LJUBLJANA (Reuters) - An inspired France won their maiden basketball title in any major competition after overwhelming Lithuania 80-66 in an enthralling European championship final on Sunday.
Thriving on long-range shooting and effervescent performances by the tournament’s most valuable player Tony Parker, Portland Trailblazers guard Nicolas Batum and forward Boris Diaw, the French finally touched the pinnacle after finishing as runners-up in 1949 and 2011.
Thriving on long-range shooting and an effervescent performance by Portland Trailblazers guard Nicholas Batum, the French finally touched the pinnacle after finishing as runners-up in 1949 and 2011.
“It’s very emotional as I’ve been chasing this for ten years,” 31-year old Parker, who marshalled his team with the authority of a treble NBA champion, told the France 2 television channel.
“We have made history because the first title is always the most beautiful. I received so many messages of support this morning and I didn’t want to disappoint people. The great (semi-final) victory over Spain boosted our confidence for this match.”
Although the San Antonio Spurs playmaker at times struggled with mid-range jump shots, he carved out the supply routes with incisive passing, while Batum nailed one perimeter shot after another and forward Boris Diaw did the damage in the paint on both ends of the court.
A fired-up Batum, who endured a patchy tournament and averaged only 11 points per game up to the final, found his range and sank 17 in the first half as France turned a 22-19 first-quarter deficit into a 50-34 halftime lead.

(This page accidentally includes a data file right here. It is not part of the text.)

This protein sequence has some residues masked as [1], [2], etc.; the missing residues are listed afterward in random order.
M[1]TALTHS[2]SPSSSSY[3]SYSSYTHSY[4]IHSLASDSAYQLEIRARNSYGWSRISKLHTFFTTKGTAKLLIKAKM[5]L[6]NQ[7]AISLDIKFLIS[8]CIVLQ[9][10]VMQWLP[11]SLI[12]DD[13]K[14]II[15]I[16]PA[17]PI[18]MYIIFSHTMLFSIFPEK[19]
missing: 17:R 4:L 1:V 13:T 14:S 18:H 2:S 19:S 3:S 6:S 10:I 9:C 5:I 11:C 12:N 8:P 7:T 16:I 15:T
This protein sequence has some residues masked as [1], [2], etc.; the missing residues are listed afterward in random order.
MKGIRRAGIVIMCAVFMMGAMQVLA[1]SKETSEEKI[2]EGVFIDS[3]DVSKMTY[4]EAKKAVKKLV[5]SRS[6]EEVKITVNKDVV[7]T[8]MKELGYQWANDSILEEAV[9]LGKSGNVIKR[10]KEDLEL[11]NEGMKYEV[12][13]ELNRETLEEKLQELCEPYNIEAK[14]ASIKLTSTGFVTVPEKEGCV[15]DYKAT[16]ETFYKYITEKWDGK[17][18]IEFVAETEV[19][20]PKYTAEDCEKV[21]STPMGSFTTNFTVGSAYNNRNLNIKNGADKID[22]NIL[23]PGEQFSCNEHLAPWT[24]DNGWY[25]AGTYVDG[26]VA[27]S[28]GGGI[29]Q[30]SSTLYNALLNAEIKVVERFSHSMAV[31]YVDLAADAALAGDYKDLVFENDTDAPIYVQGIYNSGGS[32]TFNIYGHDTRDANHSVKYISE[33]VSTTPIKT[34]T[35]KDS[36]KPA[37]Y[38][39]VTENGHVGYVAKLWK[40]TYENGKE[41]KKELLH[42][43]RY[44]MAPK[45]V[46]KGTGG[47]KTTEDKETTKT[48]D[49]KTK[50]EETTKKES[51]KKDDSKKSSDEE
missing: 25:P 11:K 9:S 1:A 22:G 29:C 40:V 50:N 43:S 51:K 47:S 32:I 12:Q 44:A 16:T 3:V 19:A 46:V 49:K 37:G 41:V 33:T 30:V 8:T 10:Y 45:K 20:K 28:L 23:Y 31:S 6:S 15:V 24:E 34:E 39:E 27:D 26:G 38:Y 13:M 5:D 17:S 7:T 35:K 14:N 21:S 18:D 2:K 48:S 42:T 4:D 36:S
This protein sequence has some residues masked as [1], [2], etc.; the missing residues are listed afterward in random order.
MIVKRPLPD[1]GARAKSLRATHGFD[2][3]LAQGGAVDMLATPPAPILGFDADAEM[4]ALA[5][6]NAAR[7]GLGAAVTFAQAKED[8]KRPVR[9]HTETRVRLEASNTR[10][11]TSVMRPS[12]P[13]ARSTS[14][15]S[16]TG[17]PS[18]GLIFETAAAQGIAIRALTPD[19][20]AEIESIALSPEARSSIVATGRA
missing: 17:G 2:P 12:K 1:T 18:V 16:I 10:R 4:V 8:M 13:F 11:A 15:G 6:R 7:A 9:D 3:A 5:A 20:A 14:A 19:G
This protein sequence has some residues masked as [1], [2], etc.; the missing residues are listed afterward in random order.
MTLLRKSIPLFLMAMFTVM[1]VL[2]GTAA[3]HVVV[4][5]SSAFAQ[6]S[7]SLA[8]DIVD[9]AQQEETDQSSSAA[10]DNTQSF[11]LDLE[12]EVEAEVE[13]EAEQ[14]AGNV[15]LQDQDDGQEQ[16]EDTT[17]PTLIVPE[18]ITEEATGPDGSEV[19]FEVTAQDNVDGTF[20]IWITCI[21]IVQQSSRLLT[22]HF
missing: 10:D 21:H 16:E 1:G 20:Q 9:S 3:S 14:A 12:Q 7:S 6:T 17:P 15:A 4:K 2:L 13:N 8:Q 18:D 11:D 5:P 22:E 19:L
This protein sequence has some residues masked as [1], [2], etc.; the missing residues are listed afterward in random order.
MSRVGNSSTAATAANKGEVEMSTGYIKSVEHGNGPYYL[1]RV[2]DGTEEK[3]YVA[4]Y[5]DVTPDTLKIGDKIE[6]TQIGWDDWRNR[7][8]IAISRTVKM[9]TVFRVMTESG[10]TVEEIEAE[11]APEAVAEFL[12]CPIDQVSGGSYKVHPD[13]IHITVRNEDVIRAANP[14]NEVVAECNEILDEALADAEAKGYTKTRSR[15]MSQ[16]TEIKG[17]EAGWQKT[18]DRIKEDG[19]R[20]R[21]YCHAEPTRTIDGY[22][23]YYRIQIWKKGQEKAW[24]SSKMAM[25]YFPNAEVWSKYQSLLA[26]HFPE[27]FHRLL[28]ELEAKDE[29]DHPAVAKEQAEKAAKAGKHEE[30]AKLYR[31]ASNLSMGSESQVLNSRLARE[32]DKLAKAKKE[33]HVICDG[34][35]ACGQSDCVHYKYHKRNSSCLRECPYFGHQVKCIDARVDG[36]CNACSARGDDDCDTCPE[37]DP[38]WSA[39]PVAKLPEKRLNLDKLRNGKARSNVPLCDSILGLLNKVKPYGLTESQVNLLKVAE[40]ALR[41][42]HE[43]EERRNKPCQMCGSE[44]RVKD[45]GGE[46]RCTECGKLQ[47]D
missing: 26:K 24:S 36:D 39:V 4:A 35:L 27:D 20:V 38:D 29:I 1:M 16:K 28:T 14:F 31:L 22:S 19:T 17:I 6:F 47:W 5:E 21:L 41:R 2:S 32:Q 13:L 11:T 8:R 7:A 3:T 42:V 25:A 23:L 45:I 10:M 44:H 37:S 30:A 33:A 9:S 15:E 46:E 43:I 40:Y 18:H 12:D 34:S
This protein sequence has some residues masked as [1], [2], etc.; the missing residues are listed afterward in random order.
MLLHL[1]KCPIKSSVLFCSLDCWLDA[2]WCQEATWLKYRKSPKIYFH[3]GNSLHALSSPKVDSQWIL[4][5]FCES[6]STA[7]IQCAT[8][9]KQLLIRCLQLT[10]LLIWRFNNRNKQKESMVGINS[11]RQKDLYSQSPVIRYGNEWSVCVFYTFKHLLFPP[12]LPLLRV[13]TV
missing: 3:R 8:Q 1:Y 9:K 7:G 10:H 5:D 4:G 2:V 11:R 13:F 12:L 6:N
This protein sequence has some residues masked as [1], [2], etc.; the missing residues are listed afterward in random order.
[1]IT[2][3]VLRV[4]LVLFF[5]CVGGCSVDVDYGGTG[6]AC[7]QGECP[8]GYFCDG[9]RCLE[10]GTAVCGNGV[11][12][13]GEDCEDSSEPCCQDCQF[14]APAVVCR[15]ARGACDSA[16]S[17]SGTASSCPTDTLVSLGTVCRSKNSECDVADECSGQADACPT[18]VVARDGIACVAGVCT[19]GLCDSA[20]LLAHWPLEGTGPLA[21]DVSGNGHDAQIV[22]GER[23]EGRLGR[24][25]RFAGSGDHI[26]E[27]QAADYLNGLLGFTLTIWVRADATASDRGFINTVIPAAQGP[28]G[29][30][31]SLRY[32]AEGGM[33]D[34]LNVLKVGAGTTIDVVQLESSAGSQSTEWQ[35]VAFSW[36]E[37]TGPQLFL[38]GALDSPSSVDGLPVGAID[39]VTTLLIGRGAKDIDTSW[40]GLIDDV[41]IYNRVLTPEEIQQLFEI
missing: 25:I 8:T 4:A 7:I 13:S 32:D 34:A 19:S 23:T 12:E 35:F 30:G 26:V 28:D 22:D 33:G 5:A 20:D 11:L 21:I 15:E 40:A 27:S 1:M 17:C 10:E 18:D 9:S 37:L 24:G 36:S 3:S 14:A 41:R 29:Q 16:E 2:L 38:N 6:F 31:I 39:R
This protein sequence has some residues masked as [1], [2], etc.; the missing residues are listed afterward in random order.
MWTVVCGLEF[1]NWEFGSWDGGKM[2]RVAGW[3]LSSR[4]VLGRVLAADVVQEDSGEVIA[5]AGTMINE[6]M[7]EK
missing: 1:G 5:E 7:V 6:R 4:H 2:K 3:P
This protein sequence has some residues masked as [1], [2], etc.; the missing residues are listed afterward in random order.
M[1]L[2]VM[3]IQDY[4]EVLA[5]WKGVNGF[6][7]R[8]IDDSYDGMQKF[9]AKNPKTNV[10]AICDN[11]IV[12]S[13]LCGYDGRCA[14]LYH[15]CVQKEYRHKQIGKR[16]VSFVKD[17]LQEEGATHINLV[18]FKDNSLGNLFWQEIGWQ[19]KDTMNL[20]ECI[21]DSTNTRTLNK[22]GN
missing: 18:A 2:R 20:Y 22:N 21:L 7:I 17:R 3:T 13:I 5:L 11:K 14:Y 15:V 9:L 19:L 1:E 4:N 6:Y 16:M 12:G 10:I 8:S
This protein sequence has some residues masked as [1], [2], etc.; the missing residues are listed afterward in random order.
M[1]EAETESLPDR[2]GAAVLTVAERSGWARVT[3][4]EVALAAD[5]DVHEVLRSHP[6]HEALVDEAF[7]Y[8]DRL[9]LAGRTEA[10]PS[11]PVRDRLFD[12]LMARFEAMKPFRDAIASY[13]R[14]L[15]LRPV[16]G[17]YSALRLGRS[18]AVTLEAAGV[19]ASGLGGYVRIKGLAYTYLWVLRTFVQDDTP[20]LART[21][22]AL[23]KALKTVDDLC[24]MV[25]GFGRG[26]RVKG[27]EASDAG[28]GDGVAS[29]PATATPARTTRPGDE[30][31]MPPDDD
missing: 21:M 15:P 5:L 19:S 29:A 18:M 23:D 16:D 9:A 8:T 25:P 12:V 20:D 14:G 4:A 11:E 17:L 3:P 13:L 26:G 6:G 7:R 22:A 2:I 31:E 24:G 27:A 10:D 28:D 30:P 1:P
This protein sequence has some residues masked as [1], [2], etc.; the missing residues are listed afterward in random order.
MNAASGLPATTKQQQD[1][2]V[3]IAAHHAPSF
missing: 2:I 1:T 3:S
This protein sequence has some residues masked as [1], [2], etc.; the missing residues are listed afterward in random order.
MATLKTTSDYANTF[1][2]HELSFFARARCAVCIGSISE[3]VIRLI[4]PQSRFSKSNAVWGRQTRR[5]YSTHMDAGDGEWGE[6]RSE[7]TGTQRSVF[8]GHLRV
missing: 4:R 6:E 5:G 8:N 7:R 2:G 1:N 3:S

Forward Linas Kleiza carried the Lithuanians with 16 points early in the game but lack of support from back-court players pegged back the 2003 winners as they also got muscled off the boards by an athletic French outfit who picked up 17 rebounds more than their rivals.
France built a 76-56 lead with three minutes left and set the tone for celebrations in the Stozice Arena, with Parker netting a pair of audacious lay-ups in the closing stages to put the icing on the cake and throw the French fans into raptures.
He finished the game with 12 points, Diaw chipped in with 15 and six rebounds while Batum could take the foot off the gas pedal as the rest of the French team joined the party, with 10 of their 12 players getting on the scoresheet.
“What we’ve just done is amazing,” Batum, who finished with 17 points and six rebounds, said in a courtside interview.
“We fought, we never gave up. French basketball needed that and it’s pure rapture.”
Diaw added: “This is what we managed to achieve after a decade of building and hard work. We never doubted our ability and always had the confidence we could go all the way.”
Earlier on Sunday, 2011 winners Spain, who will host next year’s World Cup, strolled to the bronze medal with a 92-66 rout of Croatia.
(The story adds dropped words in 2nd para)
Writing by Zoran Milosavljevic in Belgrade; Editing by Rex Gowar